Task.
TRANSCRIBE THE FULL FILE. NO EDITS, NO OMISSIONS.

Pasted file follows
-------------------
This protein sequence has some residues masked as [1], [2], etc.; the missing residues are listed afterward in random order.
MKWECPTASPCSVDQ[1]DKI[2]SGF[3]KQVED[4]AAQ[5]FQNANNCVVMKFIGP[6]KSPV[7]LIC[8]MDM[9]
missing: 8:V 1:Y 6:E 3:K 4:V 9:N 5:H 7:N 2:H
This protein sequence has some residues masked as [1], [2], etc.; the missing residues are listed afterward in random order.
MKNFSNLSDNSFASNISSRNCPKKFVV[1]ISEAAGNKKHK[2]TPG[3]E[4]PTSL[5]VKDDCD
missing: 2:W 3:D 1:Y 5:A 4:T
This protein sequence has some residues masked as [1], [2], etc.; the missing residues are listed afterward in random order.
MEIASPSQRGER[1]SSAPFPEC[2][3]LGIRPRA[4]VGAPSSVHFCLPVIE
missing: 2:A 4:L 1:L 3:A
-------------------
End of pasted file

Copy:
This protein sequence has some residues masked as [1], [2], etc.; the missing residues are listed afterward in random order.
MKWECPTASPCSVDQ[1]DKI[2]SGF[3]KQVED[4]AAQ[5]FQNANNCVVMKFIGP[6]KSPV[7]LIC[8]MDM[9]
missing: 8:V 1:Y 6:E 3:K 4:V 9:N 5:H 7:N 2:H
This protein sequence has some residues masked as [1], [2], etc.; the missing residues are listed afterward in random order.
MKNFSNLSDNSFASNISSRNCPKKFVV[1]ISEAAGNKKHK[2]TPG[3]E[4]PTSL[5]VKDDCD
missing: 2:W 3:D 1:Y 5:A 4:T
This protein sequence has some residues masked as [1], [2], etc.; the missing residues are listed afterward in random order.
MEIASPSQRGER[1]SSAPFPEC[2][3]LGIRPRA[4]VGAPSSVHFCLPVIE
missing: 2:A 4:L 1:L 3:A